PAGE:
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Richard S. Zimmerman, Robert F. Spetzler, K. Stuart Lee, Joseph M. Zabramski and Ronald W. Hargraves

✓ Once they become symptomatic, cavernous malformations of the brain stem appear to cause progressive morbidity from repetitive hemorrhage, and can even be fatal. Twenty-four patients with long-tract and/or cranial nerve findings from their cavernous malformations of the brain stem were seen for initial evaluation or surgical consultation and thereafter received either surgical or continued conservative treatment. The decision to operate was based on the proximity of the cavernous malformation to the pial surface of the brain stem, the patient's neurological status, and the number of symptomatic episodes. Sixteen patients were treated by definitive surgery directed at excision of their malformation. In four patients, associated venous malformations influenced the surgical approach and their recognition avoided the risk of inappropriate excision of the venous malformation. Although some of the 16 patients had transient, immediate, postoperative worsening of their neurological deficits, the outcome of all except one was the same or improved. Only one patient developed recurrent symptoms: a new deficit 2½ years after surgery required reoperation after regrowth of the cavernous malformation. She has been neurologically stable since the second surgery. One patient died 6 months postoperatively from a shunt infection and sepsis. The eight conservatively treated patients are followed with annual magnetic resonance imaging studies. One has a dramatic associated venous malformation. Seven patients have either minor intermittent or no symptoms, and the eighth died from a hemorrhage 1 year after his initial presentation.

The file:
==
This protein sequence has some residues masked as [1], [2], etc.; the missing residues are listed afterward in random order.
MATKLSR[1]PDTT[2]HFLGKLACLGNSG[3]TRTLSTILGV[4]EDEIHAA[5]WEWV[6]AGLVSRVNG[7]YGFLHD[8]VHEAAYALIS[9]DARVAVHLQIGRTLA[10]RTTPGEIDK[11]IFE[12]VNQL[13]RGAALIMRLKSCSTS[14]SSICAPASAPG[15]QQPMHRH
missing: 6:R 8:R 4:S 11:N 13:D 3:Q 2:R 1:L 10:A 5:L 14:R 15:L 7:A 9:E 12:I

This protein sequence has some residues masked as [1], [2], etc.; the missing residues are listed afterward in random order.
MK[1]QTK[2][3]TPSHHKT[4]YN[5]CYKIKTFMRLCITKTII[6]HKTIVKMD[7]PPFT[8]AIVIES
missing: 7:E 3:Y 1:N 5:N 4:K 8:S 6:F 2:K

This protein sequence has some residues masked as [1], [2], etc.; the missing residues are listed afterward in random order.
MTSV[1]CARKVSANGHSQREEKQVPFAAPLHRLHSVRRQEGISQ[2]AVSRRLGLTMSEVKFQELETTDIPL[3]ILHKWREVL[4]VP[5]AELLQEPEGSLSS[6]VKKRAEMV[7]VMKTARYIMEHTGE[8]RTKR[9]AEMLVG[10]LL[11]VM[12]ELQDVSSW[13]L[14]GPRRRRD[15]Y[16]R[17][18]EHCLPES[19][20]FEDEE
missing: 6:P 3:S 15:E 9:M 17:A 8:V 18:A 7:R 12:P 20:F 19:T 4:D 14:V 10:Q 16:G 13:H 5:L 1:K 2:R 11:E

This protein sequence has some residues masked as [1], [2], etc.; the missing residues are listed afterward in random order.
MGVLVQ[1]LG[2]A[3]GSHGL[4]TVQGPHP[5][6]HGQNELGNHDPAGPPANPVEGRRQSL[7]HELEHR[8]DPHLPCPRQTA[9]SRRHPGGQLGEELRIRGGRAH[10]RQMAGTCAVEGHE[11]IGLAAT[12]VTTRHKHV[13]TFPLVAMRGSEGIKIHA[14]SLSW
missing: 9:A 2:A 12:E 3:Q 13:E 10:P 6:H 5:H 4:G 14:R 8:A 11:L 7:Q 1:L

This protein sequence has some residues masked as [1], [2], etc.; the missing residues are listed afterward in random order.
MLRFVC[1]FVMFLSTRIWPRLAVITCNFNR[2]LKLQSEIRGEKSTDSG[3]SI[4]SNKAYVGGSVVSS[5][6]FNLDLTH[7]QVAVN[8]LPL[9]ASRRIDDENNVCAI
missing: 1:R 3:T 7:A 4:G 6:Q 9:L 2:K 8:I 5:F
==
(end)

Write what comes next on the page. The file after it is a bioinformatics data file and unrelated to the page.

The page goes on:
Based on these results, surgical extirpation of symptomatic cavernous malformations of the brain stem appears to be the treatment of choice when a patient is symptomatic, the lesion is located superficially, and an operative approach can spare eloquent tissue. When cavernous malformations of the brain stem are completely excised, cure appears permanent.

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Joseph M. Zabramski, Robert F. Spetzler, K. Stuart Lee, Stephen M. Papadopoulos, Edwin Bovill, Richard S. Zimmerman and Joshua B. Bederson

✓ Recent laboratory studies have demonstrated that intracisternal administration of recombinant tissue plasminogen activator (rt-PA) can facilitate the normal clearing of blood from the subarachnoid space and prevent or ameliorate delayed arterial spasm. The results of a preliminary Phase I trial of intracisternal rt-PA in 10 patients are reported with documented aneurysmal subarachnoid hemorrhage (SAH). All patients enrolled were classified as clinical Grade III or IV (according to Hunt and Hess) with thick clots or layers of blood in the basal cisterns and major cerebral fissures (Fisher Grade 3). Ventriculostomy and surgery for clipping of the aneurysms were performed within 48 hours of hemorrhage. In one patient, 10 mg rt-PA was instilled into the subarachnoid cisterns prior to closing the dura. In the remaining nine patients, a small silicone catheter was left in the subarachnoid space and rt-PA (5 mg in four cases or 1.5 mg (0.5 mg every 8 hours for three infusions) in five cases) was instilled 12 to 24 hours after surgery. Minor local bleeding complications were noted in all patients receiving 5 or 10 mg rt-PA. Oozing was noted at the operative incision site in four of five patients and at the ventriculostomy site in two patients. One patient developed a small epidural hematoma that was treated by delayed drainage. No bleeding complications were noted in the patients receiving the lower regimen of rt-PA (three infusions of 0.5 mg each). Serial coagulation studies demonstrated no evidence of systemic fibrinolysis. Analysis of cisternal cerebrospinal fluid samples revealed thrombolytic tissue plasminogen activator (t-PA) levels for 24 to 48 hours. Follow-up cerebral angiography 7 to 8 days after rupture disclosed mild to moderate spasm in nine patients, while one patient with hemorrhage from a posterior inferior cerebellar artery aneurysm had severe focal spasm of the vertebral arteries that was not symptomatic. These results suggest that postoperative treatment with rt-PA may be effective in reducing the severity of delayed cerebral vasospasm. The results of serial t-PA levels suggest that the lower dosage regimen with divided dosages at 8-hour intervals is well tolerated and that even lower dosages may be effective. Further studies are clearly indicated.